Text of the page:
The Importance of Trust in Business by Amber Hanna
Trust in an organisation will be based on trust in the people who make up that organisation. Trust is necessary for effective communication and cooperation without which an organisation could not function. Trust can reduce complexities and costs of exchanges in a more efficient manner than alternative means of managing organisational life.
Corporate communication is the main mechanism for fostering this type of trust. Organisations can be the objects of their employees’ trust, as people generally trust an organisation to behave in a responsible manner and regulate the intentions of its employees to serve its interests.
Research has demonstrated that trust in an organisation can reduce the need for hierarchical controls and formal contracts, as well as reducing the occurrence of opportunistic behaviour. Trust in people and trust in organisations are connected by the functions and positions people have, and the roles people play within the organisation.
This view of trust has been strengthened by research findings indicating that trust and job design are complementary constructs in understanding important organisational outcomes such as job satisfaction and intention to quit.
Trusting and being trusted
Trustworthiness and trust are separate things, trustworthiness is a quality that the person we put our trust in (or trustee) has, while trusting is something that the trustor does. This suggests that characteristics of the trustee will lead to them being perceived by others as more or less trustworthy. The characteristics of the trustor that influence perceptions of their trustworthiness according to research are their ability, benevolence and integrity.
As a relationship progresses and trust develops, both parties gather experience, and a growing body of trust-relevant evidence on which to base their assumptions develops. As this happens different levels of trust may develop across the facets of trust, so within a relationship an individual may trust another with respect to some areas but not others.
An advantage of this approach to trust is that it can lead us to a better understanding of working relationships. In a business setting it is quite possible that a leader may be trusted according to their competence but not trusted in terms of their reliability or openness. This provides a useful tool for managers or leaders in organisations as it is possible to locate which aspect of trust they are deficient in and provides recourse to improve this.However as people we can never be fully sure of another’s motivations, intentions or even actions.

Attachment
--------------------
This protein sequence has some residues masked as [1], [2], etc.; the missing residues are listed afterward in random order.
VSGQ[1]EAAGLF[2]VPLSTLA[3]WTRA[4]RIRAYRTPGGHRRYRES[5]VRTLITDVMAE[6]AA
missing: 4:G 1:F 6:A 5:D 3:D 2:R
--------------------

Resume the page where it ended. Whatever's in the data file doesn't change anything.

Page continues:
Often trust comes down to a decision to trust or distrust. The inherent vulnerability that we accept when we decide to trust someone causes us to constantly doubt whether our decision is right. Reducing this doubt can help us determine whether the decision we make regarding someone’s trustworthiness is the right one.
Roderick Kramer recently described in the Harvard Business Review (June 2009) seven concrete tips to reduce this doubt and achieve what he calls ‘temperate trust’
1. Know yourself
Think back on your experiences with people you have mistakenly trusted or distrusted, is there a pattern where you have trusted too easily? Or are you the type of person who guards their trust too closely, assuming the worst and holding back?
2. Start small
There is no avoiding the risk that is entailed in trusting, however if you are trying to develop an atmosphere of trust in your business start small. Give your employees opportunities to show they are trustworthy that entail little risk for you. If you begin to meet people halfway by reducing red tape you will foster trustworthy behaviours.
3. Write an escape clause
If people have a clear way out of a situation if things don’t go the way they planned they will be more likely to trust fully and give more commitment.
4. Send strong signals
Your own trustworthiness may be obvious to you but those around you may still need more evidence. It is important to send strong signals regarding your own trustworthiness, at the same time react purposefully to breaches of your trust to show trust is an important value to you.
5. Recognize the other person’s dilemma
While you are struggling with the decision between trust and distrust the other person in the scenario may be experiencing the same thing. To build good relationships it is essential to assuage feelings of anxiety and concerns you colleague may have.
6. Look at roles as well as people
A given role may provide evidence of a person’s expertise and motivation. But be aware that a position does not automatically confer trustworthiness.
7. Be vigilant and question everything
When we engage in a relationship we think about a person’s trustworthiness, however after that decision has been made we often don’t question it again until our trust has been breached.
It may be psychologically uncomfortable to remain vigilant and question our decisions to trust but it may prevent abuses of trust occurring in the future.
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Amber Hanna is a trainee Organisational Psychologist at DavittCorporatePartners – Corporate Psychologists